Symmetrizing the $\omega_\alpha$@-components on both sides of this
expression yields
$$
2\delta_{ij}\,r_\alpha + A_{ij\alpha} + A_{ji\alpha} = 0,
$$
implying that there are functions~$a_{ij\alpha}=-a_{ji\alpha}$ so that
$A_{ij\alpha} = -\delta_{ij}\,r_\alpha + a_{ij\alpha}$. This gives a
sharpened version of~$(10)$, which now takes the form
$$
\omega_{i\alpha}
=-r_\alpha\,\omega_i+a_{ij\alpha}\,\omega_j+H_{i\alpha\beta}\,\omega_\beta\,,
\qquad\text{with $a_{ij\alpha}=-a_{ji\alpha}$.}
\tag$10'$
$$
Note that the skewsymmetric tensor~${\bold A}' =
a_{ij\alpha}\,\omega_i\w\omega_j\otimes\ebold_\alpha$ is the
integrability tensor for the $n$-plane field~$H_\phi$.
Substituting $(10')$ back into~$(11)$ allows one to solve for
the ~$s_{ijk}$, finally yielding the relation
$$
\overline{\eta_{ij}}
=\omega_{ij}+a_{ij\alpha}\,\omega_\alpha + r_j\,\omega_i-r_i\,\omega_j\,.
\tag12
$$
\subsubhead 1.1.4.
Harmonicity
\endsubsubhead
%
With this information derived from horizontal conformality,
the quantities~$f_{iab}$ can now be computed via the defining formula~$(4)$:
$$
\align
f_{iab}\,\omega_b
&= df_{ia} -f_{ib}\,\omega_{ba} + f_{ja}\overline{\eta_{ij}}
= d\bigl(r\delta_{ia}\bigr) - r\delta_{ib}\omega_{ba}
+r\delta_{ja}\overline{\eta_{ij}}\\
&=r\left(\delta_{ia}\,\bigl(r_b\,\omega_b\bigr)
-\omega_{ia}+\delta_{ja}\overline{\eta_{ij}}\right)\\
\endalign
$$
In particular, taking~$a=\alpha>n$ and using $(10')$,
$$
f_{i\alpha b}\,\omega_b = -r\omega_{i\alpha}
=rr_\alpha\,\omega_i-ra_{ij\alpha}\,\omega_j-rH_{i\alpha\beta}\,\omega_\beta\,,
$$
so that~$f_{i\alpha\beta} = -rH_{i\alpha\beta}$. Next,
taking~$a=j\le n$, and using~$(12)$,
$$
\align
f_{ijb}\,\omega_b
&= r\left(\delta_{ij}\bigl(r_b\,\omega_b\bigr)
-\omega_{ij}+\overline{\eta_{ij}}\right)\\
&= r\left(\delta_{ij}\bigl(r_b\,\omega_b\bigr)
a_{ij\alpha}\,\omega_\alpha + r_j\,\omega_i-r_i\,\omega_j\right)\,.\\
\endalign
$$
so that, in particular, ~$f_{ijk}
= r\bigl(\delta_{ij}r_k+\delta_{ik}r_j-\delta_{kj}r_i\bigr)$.
The components of the tension field~$\tau(\phi)$ can now expressed as
$$
f_{iaa} = f_{ijj} + f_{i\alpha\alpha}
= (2{-}n)\,rr_i - rH_{i\alpha\alpha}
= -r\bigl((n{-}2)r_i+H_{i\alpha\alpha}\bigr).
\tag13
$$
Thus, a horizontally conformal submersion~$\phi$ is a harmonic morphism
if and only if it satisfies $(n{-}2)r_i+H_{i\alpha\alpha} = 0$.
\subsubhead 1.1.5.
Elementary consequences
\endsubsubhead
%
Note that (13) yields the well-known result
that, when~$n=2$, a horizontally conformal map is a harmonic
morphism if and only if the fibers are minimal submanifolds, i.e., the
trace of the second fundamental form of each fiber vanishes~\cite{EL2,(2.34)}.
Consequently, when~$n=2$, only the conformal structure on~$N$ is involved
in determining whether or not the map~$\phi$ is a harmonic morphism, not
the full metric on~$N$.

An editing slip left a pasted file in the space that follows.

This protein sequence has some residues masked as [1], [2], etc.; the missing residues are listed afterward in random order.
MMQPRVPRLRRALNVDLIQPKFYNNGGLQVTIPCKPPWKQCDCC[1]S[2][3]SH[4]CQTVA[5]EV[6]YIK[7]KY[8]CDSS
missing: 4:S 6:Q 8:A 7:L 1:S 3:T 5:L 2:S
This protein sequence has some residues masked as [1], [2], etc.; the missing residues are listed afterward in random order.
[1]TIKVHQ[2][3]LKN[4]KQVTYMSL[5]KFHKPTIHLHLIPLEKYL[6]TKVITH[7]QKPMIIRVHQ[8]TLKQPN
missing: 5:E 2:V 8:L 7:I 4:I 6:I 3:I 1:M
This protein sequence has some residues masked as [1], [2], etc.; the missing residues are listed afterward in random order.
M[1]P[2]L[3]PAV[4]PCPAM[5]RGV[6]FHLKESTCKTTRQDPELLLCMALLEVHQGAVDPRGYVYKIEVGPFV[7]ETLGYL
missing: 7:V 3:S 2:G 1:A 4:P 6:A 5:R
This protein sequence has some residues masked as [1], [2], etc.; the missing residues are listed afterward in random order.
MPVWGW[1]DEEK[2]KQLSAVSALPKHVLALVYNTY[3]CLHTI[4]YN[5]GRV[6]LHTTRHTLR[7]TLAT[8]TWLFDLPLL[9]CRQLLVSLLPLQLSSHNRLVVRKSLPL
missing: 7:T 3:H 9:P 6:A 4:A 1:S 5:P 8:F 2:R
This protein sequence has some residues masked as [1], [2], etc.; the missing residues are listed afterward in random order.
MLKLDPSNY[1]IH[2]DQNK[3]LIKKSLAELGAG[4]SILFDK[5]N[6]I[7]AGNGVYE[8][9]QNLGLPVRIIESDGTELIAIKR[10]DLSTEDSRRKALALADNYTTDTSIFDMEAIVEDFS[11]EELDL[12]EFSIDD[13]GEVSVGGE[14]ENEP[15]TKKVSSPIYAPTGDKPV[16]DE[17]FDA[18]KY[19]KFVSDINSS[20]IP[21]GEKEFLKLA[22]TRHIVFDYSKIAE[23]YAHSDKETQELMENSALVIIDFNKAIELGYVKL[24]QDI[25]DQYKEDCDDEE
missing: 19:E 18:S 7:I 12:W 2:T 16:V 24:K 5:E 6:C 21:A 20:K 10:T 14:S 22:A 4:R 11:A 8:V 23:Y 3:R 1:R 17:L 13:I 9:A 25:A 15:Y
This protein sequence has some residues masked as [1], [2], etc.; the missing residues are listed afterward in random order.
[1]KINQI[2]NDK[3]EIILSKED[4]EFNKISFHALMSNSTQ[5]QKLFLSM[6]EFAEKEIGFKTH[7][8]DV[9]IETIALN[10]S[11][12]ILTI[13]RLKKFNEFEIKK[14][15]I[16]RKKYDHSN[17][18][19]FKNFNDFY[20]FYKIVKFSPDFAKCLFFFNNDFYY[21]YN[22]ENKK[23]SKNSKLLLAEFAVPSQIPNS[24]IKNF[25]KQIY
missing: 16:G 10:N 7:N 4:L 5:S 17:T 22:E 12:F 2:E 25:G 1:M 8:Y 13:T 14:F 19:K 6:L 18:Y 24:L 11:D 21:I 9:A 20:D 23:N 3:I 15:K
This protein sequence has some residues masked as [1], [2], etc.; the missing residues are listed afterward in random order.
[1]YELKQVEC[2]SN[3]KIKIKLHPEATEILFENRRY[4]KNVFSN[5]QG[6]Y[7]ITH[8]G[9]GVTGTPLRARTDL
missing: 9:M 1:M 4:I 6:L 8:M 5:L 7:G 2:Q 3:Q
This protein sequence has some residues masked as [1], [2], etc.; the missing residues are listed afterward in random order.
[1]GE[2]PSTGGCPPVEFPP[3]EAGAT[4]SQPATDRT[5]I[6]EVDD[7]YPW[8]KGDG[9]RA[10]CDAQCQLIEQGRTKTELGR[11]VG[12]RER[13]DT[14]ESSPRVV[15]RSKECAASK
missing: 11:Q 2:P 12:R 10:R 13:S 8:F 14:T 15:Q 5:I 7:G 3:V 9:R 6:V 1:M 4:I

Another consequence involves the case $p=0$, for, in this case, (13) has no
terms~$H_{i\alpha\alpha}$. Thus, in order for~$\phi$ to be a non-constant
harmonic morphism between two manifolds of
equal dimension~$n\not=2$, the terms~$r_i$ must all vanish, so that
the conformal factor~$r$ is constant. Thus, when~$n\not=2$,
any non-constant harmonic morphism~$\phi:M^n\to N^n$ must be a homothety,
i.e., satisfy~$\phi^*h = r^2\,g$ for some constant~$r>0$.
On the other hand, when~$p=0$ and $n=2$, equation~$(13)$ shows that
$f_{iaa}=0$ is an identity, so that the only condition for a map between
Riemannian surfaces to be a harmonic morphism is that the map be a
branched conformal map. This is also well-known~\cite{EL1}.
Finally note that, when $n=1$, the condition of horizontal conformality
is automatic, so that a harmonic morphism is the same thing as a
harmonic map.
\remark{Remark}
One geometric interpretation of~(13) is that, for a harmonic morphism~
$\phi:M^*\to N$, parallel translation conserves volume in the fibers of~$\phi$
when it is measured with respect to the $p$@-form~
$r^{2-n}\,\omega_{n+1}\w\dots\w\omega_{n+p}$. This observation will be useful
in~\S2.
\endremark
\subhead 1.2. Moving frame computations for conformal foliations \endsubhead
%
The goal of this subsection is to derive necessary and sufficient conditions
on the invariants of a foliation of a Riemannian manifold~$M$ in order that
its leaves be locally the fibers of some submersive harmonic morphism.
It is useful to introduce a bit of terminology about foliations.
A foliation~$\cF$ of codimension~$n$ on a manifold~$M^{n+p}$ is said to be
{\it amenable\/} if the leaf space~$M/\cF$ can be given the structure
of a smooth $n$@-manifold in such a way that the leaf projection
$M\to M/\cF$ becomes a smooth submersion. When a smooth structure on~$M/\cF$
does exist with this property, it is unique. Every foliation is locally
amenable in the sense that, for any smooth foliation~$\cF$ on~$M$,
each point of~$M$ has an open neighborhood~$U$ on which~$\cF$ is amenable.